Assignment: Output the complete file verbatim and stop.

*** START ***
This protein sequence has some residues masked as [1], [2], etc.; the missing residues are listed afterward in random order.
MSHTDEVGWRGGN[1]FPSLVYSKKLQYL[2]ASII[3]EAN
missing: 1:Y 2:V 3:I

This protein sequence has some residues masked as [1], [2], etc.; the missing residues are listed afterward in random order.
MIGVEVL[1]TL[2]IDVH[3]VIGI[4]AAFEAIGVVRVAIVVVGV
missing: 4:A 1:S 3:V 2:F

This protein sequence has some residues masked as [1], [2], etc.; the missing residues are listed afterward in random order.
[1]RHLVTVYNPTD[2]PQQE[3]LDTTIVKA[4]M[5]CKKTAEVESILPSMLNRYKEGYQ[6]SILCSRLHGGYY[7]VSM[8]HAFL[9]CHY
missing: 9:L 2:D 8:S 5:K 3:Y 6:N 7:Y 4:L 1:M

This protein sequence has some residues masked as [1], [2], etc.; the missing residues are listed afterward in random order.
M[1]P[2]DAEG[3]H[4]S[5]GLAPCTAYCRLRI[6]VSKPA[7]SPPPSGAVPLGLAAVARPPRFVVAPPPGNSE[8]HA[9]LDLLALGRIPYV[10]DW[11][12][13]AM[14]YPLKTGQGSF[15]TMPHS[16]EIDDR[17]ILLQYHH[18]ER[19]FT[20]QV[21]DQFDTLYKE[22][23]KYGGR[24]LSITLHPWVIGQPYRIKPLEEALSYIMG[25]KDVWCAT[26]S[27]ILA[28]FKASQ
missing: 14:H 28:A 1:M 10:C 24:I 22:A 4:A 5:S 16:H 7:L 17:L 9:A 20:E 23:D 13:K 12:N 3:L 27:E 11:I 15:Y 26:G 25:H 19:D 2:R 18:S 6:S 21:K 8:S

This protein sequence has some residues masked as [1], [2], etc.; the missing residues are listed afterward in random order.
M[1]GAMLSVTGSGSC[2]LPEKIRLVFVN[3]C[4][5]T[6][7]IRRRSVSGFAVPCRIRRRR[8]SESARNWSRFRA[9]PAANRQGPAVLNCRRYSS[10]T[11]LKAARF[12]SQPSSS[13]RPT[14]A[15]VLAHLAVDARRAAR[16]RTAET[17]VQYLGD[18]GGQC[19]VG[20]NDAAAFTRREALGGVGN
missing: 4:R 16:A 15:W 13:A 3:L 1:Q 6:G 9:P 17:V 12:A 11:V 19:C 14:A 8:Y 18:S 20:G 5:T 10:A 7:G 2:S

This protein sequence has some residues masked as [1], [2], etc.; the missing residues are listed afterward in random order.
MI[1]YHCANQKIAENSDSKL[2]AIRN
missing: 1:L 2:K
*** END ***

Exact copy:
This protein sequence has some residues masked as [1], [2], etc.; the missing residues are listed afterward in random order.
MSHTDEVGWRGGN[1]FPSLVYSKKLQYL[2]ASII[3]EAN
missing: 1:Y 2:V 3:I

This protein sequence has some residues masked as [1], [2], etc.; the missing residues are listed afterward in random order.
MIGVEVL[1]TL[2]IDVH[3]VIGI[4]AAFEAIGVVRVAIVVVGV
missing: 4:A 1:S 3:V 2:F

This protein sequence has some residues masked as [1], [2], etc.; the missing residues are listed afterward in random order.
[1]RHLVTVYNPTD[2]PQQE[3]LDTTIVKA[4]M[5]CKKTAEVESILPSMLNRYKEGYQ[6]SILCSRLHGGYY[7]VSM[8]HAFL[9]CHY
missing: 9:L 2:D 8:S 5:K 3:Y 6:N 7:Y 4:L 1:M

This protein sequence has some residues masked as [1], [2], etc.; the missing residues are listed afterward in random order.
M[1]P[2]DAEG[3]H[4]S[5]GLAPCTAYCRLRI[6]VSKPA[7]SPPPSGAVPLGLAAVARPPRFVVAPPPGNSE[8]HA[9]LDLLALGRIPYV[10]DW[11][12][13]AM[14]YPLKTGQGSF[15]TMPHS[16]EIDDR[17]ILLQYHH[18]ER[19]FT[20]QV[21]DQFDTLYKE[22][23]KYGGR[24]LSITLHPWVIGQPYRIKPLEEALSYIMG[25]KDVWCAT[26]S[27]ILA[28]FKASQ
missing: 14:H 28:A 1:M 10:C 24:I 22:A 4:A 5:S 16:H 7:L 17:L 9:A 20:E 23:D 13:K 12:N 3:L 27:E 11:I 15:Y 26:G 25:H 19:D 2:R 18:S 6:S 21:K 8:S

This protein sequence has some residues masked as [1], [2], etc.; the missing residues are listed afterward in random order.
M[1]GAMLSVTGSGSC[2]LPEKIRLVFVN[3]C[4][5]T[6][7]IRRRSVSGFAVPCRIRRRR[8]SESARNWSRFRA[9]PAANRQGPAVLNCRRYSS[10]T[11]LKAARF[12]SQPSSS[13]RPT[14]A[15]VLAHLAVDARRAAR[16]RTAET[17]VQYLGD[18]GGQC[19]VG[20]NDAAAFTRREALGGVGN
missing: 4:R 16:A 15:W 13:A 3:L 1:Q 6:G 9:P 17:V 12:A 11:V 19:C 14:A 8:Y 18:S 20:G 5:T 10:A 7:G 2:S

This protein sequence has some residues masked as [1], [2], etc.; the missing residues are listed afterward in random order.
MI[1]YHCANQKIAENSDSKL[2]AIRN
missing: 1:L 2:K